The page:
The electoral college is the system by which the American president is selected. Citizens in each state vote for their preferred candidate, and each state has a certain number of "electoral college" votes.
Between all 50 states, there are 538 electoral college votes, meaning that a candidate needs 270 to win. Once a candidate has won enough states to have secured 270 electoral college votes, it's game over, and that candidate becomes the president-elect.
The national popular vote takes a backseat. Democrats have won the popular vote for four of the last five elections since 2000, but they've only won the electoral college vote twice. Hillary Clinton and Al Gore both secured the popular vote but didn't win enough states to clinch victory.
Some states are much more important than others. California, for example, has 55 electoral college votes compared to Montana's 3. But in modern times, California always votes Democrat, so it's pretty much a foregone conclusion.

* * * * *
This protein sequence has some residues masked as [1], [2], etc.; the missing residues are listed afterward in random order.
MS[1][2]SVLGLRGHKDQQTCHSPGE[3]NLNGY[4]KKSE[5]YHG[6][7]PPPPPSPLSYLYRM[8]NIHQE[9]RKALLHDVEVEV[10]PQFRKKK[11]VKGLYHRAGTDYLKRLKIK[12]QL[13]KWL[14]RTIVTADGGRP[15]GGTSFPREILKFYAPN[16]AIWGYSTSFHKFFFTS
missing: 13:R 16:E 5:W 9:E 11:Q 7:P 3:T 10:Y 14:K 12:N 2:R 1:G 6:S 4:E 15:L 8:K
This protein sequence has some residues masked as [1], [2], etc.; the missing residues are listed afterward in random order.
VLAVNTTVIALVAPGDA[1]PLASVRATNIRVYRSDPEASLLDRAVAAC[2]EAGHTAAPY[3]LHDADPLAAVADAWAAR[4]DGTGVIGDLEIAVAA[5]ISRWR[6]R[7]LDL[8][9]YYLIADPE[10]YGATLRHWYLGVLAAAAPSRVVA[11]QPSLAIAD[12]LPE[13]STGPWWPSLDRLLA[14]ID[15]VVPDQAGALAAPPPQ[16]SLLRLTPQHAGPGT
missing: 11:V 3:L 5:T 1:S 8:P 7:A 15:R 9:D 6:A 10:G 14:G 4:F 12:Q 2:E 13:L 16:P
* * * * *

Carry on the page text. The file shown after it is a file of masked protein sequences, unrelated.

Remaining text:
States like Washington (blue), New York (blue), Texas (red) and Georgia (red) have lots of electoral college votes too... but they typically only vote one way.
That's why the most important states are the ones with a lot of electoral college votes, but unpredictable voting patterns. States like Ohio, Florida, North Carolina, Pennsylvania and Michigan are "swing states" — states which have gone for Republicans and Democrats in the last 16 years. Between them, they carry 98 electoral college votes.
All in all, a candidate could hypothetically win the presidency by winning just 11 states: California, New York, Texas, Florida, Pennsylvania, Ohio, North Carolina, Illinois, Georgia, Virginia and New Jersey. This means that, theoretically, a candidate could win the entire country with just 27% of the popular vote.
What are 'primaries' and how do they work?
Unlike Ireland, where presidential candidates must be nominated by 20 members of the Oireachtas or by four local authorities, the United States has primary elections.